Alcohol has been ingested for thousands of years during celebrations and spiritual ceremonies, used in cooking, employed as an antiseptic and analgesic, and used in botanical tinctures to enhance their medicinal properties.
However, modern day use has more and more people turning to alcohol for it's sedative effects to cope with anxiety and stress and to "let loose."
Alcohol can actually be used as medicine when combined with certain plants, extracted properly and given at correct dosages for a particular condition. Botanical tinctures made with medicinal herbs and an alcoholic base can be healing. People have used plants as medicines for centuries, it's a science and art to treat effectively and safely.
While not as therapeutic, an alcoholic drink may actually be healthy for you in moderation. Depending on your health status, the concentration of alcohol and what it's mixed with, a moderate amount of alcohol can benefit a healthy body in various ways.
1. Coolers and Alcopops (Per 12 oz/341 ml serving)
Sparkling grape juice (less than 0.1 per cent alcohol), wine coolers (four to seven per cent alcohol), and wine breezers/ alcopops (four to seven per cent alcohol) are made by combining wine or liquor, sugar and fruit juice to a carbonated beverage. There is little if no nutrient value, and the high sugar content makes coolers a poor alcoholic choice.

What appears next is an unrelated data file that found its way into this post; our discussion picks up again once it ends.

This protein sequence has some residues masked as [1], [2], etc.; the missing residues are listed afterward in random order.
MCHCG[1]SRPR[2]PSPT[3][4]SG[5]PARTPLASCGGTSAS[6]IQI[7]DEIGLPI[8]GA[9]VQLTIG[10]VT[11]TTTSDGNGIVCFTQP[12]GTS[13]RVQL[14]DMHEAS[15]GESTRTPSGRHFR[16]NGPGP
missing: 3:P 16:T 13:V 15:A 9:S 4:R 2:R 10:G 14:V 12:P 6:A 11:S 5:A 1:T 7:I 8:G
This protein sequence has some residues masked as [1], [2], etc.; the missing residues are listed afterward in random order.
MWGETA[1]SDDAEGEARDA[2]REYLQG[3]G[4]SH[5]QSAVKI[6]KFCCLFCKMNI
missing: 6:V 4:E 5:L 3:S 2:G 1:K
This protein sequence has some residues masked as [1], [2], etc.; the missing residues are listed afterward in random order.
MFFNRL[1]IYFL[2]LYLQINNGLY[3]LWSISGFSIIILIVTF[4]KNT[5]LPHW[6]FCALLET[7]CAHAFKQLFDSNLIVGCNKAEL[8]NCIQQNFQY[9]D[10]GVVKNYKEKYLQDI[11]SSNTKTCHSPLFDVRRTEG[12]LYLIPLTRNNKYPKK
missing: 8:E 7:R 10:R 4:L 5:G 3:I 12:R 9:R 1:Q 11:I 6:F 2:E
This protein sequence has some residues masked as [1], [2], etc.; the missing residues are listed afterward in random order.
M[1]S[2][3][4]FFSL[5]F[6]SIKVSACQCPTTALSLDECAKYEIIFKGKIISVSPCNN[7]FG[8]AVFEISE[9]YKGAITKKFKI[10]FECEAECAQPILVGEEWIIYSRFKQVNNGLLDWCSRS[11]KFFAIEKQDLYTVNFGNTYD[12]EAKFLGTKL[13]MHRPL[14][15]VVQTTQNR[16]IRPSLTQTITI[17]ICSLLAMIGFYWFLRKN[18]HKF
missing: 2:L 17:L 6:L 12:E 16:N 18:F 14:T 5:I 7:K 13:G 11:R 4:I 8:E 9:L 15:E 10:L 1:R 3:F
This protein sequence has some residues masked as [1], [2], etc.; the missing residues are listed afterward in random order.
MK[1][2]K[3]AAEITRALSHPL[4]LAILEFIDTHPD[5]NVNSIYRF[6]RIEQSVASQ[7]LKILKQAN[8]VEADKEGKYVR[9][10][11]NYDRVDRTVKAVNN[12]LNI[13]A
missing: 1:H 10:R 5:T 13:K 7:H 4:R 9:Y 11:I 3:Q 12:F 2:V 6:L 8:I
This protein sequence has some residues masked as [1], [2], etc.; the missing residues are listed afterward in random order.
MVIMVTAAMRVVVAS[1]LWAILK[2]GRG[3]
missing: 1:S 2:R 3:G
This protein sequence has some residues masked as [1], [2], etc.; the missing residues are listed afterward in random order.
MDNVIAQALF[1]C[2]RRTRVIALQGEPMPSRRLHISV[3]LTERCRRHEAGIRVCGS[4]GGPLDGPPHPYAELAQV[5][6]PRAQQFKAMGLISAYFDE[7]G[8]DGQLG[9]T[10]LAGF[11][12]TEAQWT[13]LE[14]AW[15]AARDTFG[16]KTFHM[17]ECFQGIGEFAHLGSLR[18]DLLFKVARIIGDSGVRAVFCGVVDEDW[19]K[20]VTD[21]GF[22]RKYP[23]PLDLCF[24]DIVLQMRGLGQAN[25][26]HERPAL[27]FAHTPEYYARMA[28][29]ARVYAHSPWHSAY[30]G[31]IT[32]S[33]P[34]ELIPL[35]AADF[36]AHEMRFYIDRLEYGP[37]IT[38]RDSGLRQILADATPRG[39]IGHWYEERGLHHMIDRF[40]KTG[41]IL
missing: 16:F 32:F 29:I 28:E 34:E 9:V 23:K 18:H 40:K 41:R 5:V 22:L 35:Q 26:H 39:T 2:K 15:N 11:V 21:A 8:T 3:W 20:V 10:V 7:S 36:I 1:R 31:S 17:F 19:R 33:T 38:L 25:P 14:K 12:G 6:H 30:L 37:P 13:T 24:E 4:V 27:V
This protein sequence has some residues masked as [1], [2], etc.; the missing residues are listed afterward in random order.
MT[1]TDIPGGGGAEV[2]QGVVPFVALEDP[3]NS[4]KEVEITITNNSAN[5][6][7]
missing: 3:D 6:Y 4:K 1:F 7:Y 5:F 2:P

The phosphoric acid content from soda pop and carbonated beverages can displace calcium absorption into bone and decrease bone mineral density (Supplee). People with heart conditions, diabetes or osteoporosis should avoid these types of alcoholic beverages.
2. Beer (Per 12 oz/341 ml serving)
Lager (four to five per cent alcohol), stout (five to 10 per cent alcohol), brown ale (four to six per cent alcohol) and porter (four to five per cent alcohol) are all types of beer.